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Union Square Park

The Daily Plant : Tuesday, September 25, 2001


Yankee Stadium, a New York landmark that has symbolized victory for the last four years, and indeed for generations, hosted New York City’s official prayer service on Sunday, September 23 for everyone affected by the World Trade Center disaster. The stadium was called on to be the altar and meeting place where New Yorkers found comfort in their loss and turned their thoughts and energies to the future.

New Yorkers sat elbow to elbow in the bleachers eating the traditional Yankee fare of hot dogs and soda, but instead of pennant flags they waved American flags. Cries of "Ice cold beer here!" were replaced with shouts of "U.S.A.! U.S.A.!" And not one, but dozens of anthems and patriotic tunes were sung, including the popular God Bless the U.S.A. The baseball diamond itself had been dressed for a prayer service. Homeplate was a bed of flowers and the outfield was a stage. The pitcher’s mound was planted with flowers in a formation of stars and stripes.

The afternoon wove popular, national, and religious imagery together. At the door, guests received free stuffed animals affixed with notes and crayoned drawings from children across the country. Thus it was that uniformed officers, grieving family members, and dignitaries from the United Nations entered the stadium with stuffed bears, rabbits, and ducks under their arms. The image of stars and stripes was re-iterated on t-shirts, bandanas, and handheld flags distributed at the door. The service included the singing of Muslim prayer and the sounding of a shofar. The ringing of a school bell called the audience to attention as talk show host Oprah Winfrey invited dozens of celebrated government, religious, and entertainment leaders to the podium. Audience members took their seats with roses and tissues from the Red Cross in hand.

Governor George (Hudson) Pataki urged New Yorkers to consider how proud the deceased would be of the city’s efforts to restore and rebuild. Mayor Rudy (Eagle) Giuliani spoke of the miracle of St. Paul’s Church being saved from harm. Located in lower Manhattan, the church holds the country’s oldest American seal and was visited by George Washington during the Revolutionary War. Muslim, Jewish, Christian, Sikh, and Hindu religious leaders offered their thoughts and read from sacred texts. Their words were punctuated by musical performances. Opera star Placido Domingo sang Ave Maria, Mayor Giuliani’s favorite hymn. Bette (The Rose) Midler led the crowd in You Are the Wind Beneath My Wings. Popstar Marc Antony performed America the Beautiful.

As the Columbia Society Orchestra of the NYPD played Amazing Grace, the whole crowd hummed to the tune. When the Boys and Girls Choir of Harlem performed We Shall Overcome, New Yorkers took hands. The afternoon was full of expressions of warmth. Mayor Giuliani, for example, hugged every speaker at the conclusion of their remarks. At the end of the interfaith service, strangers in the audience parted as friendly acquaintances.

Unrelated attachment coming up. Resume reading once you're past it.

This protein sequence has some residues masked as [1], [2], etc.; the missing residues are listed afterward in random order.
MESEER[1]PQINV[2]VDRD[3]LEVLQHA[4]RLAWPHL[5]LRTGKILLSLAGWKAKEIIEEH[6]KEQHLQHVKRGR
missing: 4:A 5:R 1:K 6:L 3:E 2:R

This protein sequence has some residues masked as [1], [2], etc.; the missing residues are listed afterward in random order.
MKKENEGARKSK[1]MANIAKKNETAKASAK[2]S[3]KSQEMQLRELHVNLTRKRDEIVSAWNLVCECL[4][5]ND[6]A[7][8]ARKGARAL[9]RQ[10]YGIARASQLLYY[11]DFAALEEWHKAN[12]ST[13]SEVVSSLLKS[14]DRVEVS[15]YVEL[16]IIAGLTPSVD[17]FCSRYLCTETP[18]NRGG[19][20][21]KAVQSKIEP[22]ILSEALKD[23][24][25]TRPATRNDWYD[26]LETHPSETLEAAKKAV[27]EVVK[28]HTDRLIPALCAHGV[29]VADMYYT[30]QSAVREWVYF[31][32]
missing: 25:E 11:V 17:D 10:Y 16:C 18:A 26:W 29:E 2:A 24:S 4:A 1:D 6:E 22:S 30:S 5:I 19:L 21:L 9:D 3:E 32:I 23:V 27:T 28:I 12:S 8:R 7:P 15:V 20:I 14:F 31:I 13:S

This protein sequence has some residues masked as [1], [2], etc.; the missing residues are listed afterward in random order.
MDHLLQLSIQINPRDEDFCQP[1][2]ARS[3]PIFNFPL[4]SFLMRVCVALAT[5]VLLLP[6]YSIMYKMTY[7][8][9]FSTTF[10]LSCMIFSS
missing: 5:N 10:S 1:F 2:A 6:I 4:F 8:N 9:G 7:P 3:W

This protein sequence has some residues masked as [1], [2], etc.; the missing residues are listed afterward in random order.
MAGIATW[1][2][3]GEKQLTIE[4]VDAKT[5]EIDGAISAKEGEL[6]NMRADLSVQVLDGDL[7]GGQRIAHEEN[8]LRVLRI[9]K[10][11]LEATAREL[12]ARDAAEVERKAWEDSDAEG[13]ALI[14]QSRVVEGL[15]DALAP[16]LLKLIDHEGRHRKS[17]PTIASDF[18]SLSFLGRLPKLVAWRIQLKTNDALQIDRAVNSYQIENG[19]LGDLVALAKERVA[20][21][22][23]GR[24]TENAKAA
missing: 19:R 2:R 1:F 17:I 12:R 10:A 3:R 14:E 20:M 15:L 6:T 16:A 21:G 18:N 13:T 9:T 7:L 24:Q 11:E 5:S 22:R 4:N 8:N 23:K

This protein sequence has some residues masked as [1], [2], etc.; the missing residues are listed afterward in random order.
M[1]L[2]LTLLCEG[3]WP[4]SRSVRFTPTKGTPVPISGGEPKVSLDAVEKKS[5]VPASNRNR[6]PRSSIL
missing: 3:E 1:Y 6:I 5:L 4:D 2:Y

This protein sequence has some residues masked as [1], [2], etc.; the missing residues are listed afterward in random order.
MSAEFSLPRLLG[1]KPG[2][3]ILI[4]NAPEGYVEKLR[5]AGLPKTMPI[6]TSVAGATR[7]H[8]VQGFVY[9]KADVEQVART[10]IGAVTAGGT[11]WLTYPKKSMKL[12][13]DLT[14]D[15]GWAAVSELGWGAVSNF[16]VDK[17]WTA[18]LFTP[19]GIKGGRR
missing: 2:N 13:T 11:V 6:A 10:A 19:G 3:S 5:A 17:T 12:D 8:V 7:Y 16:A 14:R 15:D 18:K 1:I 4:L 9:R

Parks assisted in the prayer service in a variety of ways. Not only is Yankee Stadium a Parks concession, the event ushers and consultants were from the Urban Park Service, Bronx Operations, and several other offices. Following Mayor Giuliani’s for a return to routine, homeplate, the outfield, and pitcher’s mound will be restored in time for the New York Yankees to play at home tonight.


(Tuesday, September 27, 1988)


Ideas can be potent weapons, stronger than a swarm of soldiers or a roomful of rifles. On Sunday, hundreds of marchers will commemorate the 119th anniversary of the birth of Mahatma Gandhi, one of the great men of the 20th century and the father of nonviolent resistance. Beginning at 10:30 a.m., marchers will wind their way from the United Nations downtown for a ceremony in Union Square Park, where the statue of the Indian leader stands.

At Noon, when marchers arrive at the southwest corner of the 3.6-acre park at Union Square Park West and East 14th Street, they will be greeted by Mayor Koch, Commissioner Stern, Indian Foreign Minister Narashimha Rao, Indian Ambassador P.K. Paul and Consul General P. Alan Nazareth. The Russel Tubbs Instrumental Ensemble will play Indian-flavored jazz and the dignitaries will put a garland of flowers picked from city parks around the neck of the Gandhi statue.


"You may give them your love but not your thoughts,
For they have their own thoughts.
You may house their bodies but not their souls,
For their souls dwell in the house of tomorrow,
which you cannot visit, not even in your dreams.
You may strive to be like them, but seek not to make them like you,
For life goes not backward nor tarries with yesterday.
You are the bows from which your children as living arrows are sent forth."

Kahlil Gibran (1883-1931)

Directions to Union Square Park

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